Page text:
Our world, it seems, has not yet learned how to become more than a spectator of its own affairs. Everything is merely a response to crises at both the macro and micro level. I again venture that what we are in sore need of is a Divine Physician with a faith to guide us toward a place where we are self-aware enough to actively participate in our future as one world.

I’ll finish with Afghanistan. I pose the question: how could any coalition of nations/militaries/aid agencies etc. expect to create lasting transformation that serves the people of Afghanistan if the basic customs, approach, and thinking of Afghans are not the chief issues being addressed? Complaints are heard all the time about the “backward” practices of the people and seemingly unstoppable cancer that is extreme Islam but sound answers are never heard in response. That’s because there are none besides the obvious: a reinvention not only of the political and economic systems of a people, but also their thinking and system of ethics. It takes a transformation of the heart before anything else can follow. In Afghanistan’s case, this must happen on both sides.

How will Afghans accept the concept of democracy enthusiastically if it’s imposed top-down without any sign of practical application to their lives? How are we to root out corruption within the Karzai government if there is no change of heart on the part of the individual to precede the implementation of incentives and penalties? Why should Afghans suddenly choose to open their lives and country to the global economy when a consciousness of global interconnectivity and prosperity is not already in place? How is a soldier in the US army supposed to love the Afghans of the town he has been sent to protect when he struggles to see the “earth as one country and mankind its citizens” (Baha’u’llah)? Conversely, how should the imperative for national and global unity be instilled in a fifteen year-old Afghan boy when he is approached by Al-Qaeda to be trained in Pakistan?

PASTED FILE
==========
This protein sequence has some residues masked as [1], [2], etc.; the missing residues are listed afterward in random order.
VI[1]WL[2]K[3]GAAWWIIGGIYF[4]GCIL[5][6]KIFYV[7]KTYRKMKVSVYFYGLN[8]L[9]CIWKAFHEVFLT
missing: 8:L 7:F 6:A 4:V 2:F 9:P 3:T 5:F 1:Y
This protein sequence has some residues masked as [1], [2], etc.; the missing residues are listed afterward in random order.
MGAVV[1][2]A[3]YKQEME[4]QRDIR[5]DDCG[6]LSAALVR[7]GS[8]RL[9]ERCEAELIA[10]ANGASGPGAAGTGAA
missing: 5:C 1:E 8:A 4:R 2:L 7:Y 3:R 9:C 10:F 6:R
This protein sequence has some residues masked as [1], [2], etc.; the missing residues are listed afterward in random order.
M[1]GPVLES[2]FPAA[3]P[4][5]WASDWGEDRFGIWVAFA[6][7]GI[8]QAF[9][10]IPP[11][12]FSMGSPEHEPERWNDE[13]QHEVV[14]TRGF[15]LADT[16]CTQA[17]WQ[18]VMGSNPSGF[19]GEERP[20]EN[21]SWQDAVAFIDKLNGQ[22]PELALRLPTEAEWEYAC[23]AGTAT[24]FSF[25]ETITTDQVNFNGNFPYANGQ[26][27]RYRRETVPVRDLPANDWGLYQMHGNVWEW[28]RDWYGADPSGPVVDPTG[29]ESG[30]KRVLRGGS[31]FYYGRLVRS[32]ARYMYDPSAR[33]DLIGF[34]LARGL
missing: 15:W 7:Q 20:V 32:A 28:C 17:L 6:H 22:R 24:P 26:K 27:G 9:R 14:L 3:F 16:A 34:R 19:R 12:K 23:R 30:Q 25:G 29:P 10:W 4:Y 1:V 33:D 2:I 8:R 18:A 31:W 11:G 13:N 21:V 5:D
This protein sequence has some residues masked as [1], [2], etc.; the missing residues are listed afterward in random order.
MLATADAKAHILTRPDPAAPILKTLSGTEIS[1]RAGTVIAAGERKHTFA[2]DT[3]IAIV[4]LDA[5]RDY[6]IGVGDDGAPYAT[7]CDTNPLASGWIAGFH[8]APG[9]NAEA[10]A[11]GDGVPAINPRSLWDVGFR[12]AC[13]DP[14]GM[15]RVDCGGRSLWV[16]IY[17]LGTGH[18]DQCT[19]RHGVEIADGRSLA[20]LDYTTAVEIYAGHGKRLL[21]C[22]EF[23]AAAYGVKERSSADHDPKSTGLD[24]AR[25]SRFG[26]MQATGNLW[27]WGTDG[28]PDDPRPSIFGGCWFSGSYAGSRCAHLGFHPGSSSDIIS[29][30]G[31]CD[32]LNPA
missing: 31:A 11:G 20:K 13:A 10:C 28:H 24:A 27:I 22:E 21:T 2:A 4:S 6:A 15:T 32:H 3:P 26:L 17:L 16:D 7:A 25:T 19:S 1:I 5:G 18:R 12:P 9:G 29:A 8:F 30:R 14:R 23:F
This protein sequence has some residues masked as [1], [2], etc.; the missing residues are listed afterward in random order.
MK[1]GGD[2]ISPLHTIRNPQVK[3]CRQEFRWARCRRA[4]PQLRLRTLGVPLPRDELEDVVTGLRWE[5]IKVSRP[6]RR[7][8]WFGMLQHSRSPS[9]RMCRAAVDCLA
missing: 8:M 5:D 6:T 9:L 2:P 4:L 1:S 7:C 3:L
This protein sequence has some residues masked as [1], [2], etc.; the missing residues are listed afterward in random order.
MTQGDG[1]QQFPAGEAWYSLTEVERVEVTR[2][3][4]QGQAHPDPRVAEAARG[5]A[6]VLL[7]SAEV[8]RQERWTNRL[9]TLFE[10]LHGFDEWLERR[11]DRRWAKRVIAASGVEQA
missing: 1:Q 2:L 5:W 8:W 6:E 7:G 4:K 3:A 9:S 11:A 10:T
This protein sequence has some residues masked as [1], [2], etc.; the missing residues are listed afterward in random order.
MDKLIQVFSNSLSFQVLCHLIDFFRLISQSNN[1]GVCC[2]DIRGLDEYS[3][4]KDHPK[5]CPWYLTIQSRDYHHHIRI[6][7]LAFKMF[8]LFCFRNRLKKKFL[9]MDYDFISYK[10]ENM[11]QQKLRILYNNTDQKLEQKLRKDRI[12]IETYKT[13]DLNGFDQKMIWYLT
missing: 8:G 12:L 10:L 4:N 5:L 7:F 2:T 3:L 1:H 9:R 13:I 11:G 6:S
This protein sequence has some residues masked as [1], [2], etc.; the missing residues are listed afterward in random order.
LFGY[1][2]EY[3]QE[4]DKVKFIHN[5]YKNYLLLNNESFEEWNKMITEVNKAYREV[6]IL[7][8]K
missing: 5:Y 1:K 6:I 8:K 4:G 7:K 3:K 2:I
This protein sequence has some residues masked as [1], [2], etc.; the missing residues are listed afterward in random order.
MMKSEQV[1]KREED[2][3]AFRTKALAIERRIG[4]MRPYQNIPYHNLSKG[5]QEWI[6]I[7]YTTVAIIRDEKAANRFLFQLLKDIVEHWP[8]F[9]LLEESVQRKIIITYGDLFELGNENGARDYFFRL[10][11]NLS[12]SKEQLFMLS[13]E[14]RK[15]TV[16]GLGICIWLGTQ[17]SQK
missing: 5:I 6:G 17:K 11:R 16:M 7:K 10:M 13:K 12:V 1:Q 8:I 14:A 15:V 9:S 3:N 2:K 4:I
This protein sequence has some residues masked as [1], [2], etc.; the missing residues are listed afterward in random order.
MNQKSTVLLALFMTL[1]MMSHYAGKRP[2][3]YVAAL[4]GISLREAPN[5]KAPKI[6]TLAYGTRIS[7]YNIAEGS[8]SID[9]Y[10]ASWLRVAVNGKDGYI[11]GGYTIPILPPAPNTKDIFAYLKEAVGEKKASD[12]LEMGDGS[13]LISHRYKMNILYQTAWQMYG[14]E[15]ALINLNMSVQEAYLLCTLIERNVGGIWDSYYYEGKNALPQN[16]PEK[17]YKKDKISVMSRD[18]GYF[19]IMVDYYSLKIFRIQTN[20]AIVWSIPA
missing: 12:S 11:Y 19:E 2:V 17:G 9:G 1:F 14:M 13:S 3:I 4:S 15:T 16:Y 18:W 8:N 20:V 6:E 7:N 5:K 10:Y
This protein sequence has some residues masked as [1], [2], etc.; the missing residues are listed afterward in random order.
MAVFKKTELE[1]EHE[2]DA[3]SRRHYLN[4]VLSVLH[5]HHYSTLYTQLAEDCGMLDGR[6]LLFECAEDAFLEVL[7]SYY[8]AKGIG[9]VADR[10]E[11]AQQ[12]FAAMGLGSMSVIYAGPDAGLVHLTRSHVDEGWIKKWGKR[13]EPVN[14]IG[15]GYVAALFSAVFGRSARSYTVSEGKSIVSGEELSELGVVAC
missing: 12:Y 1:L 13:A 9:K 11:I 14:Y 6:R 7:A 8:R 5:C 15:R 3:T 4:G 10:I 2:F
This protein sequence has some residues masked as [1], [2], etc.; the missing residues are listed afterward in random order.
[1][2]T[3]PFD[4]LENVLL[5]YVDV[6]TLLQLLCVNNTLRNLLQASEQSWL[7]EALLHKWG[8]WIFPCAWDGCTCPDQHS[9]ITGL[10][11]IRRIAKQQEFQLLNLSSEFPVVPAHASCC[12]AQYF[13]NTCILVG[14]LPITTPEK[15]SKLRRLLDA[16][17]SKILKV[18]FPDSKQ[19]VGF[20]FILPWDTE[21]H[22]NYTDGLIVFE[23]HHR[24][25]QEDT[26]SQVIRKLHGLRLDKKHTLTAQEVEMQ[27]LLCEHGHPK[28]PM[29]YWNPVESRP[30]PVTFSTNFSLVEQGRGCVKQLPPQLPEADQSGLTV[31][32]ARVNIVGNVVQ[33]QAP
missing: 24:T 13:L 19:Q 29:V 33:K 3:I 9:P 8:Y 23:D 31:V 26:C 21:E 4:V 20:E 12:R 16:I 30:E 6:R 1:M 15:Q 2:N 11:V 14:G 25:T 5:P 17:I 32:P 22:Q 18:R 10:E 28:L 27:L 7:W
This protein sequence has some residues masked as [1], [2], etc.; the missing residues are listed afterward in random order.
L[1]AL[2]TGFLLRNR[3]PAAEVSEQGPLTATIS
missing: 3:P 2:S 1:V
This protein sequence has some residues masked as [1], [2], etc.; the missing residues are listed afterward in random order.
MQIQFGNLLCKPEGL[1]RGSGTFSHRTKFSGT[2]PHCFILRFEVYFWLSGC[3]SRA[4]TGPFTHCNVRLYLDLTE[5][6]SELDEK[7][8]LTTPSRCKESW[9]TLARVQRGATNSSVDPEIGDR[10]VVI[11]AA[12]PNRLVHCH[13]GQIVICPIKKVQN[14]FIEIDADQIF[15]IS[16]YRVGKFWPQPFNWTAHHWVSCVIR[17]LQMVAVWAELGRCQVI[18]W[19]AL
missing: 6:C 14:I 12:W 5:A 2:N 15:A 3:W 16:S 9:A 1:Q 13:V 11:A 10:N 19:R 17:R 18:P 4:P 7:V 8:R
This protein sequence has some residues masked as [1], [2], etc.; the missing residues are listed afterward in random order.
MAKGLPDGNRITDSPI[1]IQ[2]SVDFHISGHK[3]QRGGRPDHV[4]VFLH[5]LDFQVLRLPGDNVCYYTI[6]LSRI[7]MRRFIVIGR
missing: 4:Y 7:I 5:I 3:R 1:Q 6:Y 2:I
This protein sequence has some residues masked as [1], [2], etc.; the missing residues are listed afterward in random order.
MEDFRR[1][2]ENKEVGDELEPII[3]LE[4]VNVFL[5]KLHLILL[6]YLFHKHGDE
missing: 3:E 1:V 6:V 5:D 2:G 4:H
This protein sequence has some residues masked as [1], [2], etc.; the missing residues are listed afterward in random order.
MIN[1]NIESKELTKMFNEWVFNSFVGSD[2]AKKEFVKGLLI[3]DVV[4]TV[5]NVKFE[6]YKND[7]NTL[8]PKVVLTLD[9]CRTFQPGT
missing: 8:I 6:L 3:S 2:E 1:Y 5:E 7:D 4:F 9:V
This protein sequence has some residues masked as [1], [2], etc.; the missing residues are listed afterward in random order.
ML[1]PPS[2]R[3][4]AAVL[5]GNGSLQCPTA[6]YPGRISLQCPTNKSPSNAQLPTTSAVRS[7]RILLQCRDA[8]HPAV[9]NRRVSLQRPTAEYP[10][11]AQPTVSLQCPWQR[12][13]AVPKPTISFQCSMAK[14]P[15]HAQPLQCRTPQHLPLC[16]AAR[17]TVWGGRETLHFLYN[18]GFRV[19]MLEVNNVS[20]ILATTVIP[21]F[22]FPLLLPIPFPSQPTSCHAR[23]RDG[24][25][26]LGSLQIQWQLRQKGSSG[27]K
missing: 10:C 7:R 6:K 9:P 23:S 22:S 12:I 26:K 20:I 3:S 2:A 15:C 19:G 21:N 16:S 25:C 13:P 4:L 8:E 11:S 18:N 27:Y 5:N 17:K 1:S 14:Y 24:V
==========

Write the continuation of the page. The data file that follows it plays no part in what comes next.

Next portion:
These require unity of purpose worldwide. We’d be kidding ourselves if we advocated for anything less.

Bobak is a junior in the Elliott School of International Affairs, majoring in International Affairs with concentrations in International Economics and East Asia. In addition to being passionate about world unity and the Baha’i Faith, Bobak’s Persian heritage, American upbringing, and obsession with the People’s Republic of China lend him a unique perspective on what is unfolding around us. Duck and dumplings are currently on the menu as Bobak is in the midst of spending a full year in Beijing, China studying Mandarin and working for a Chinese environmental NGO.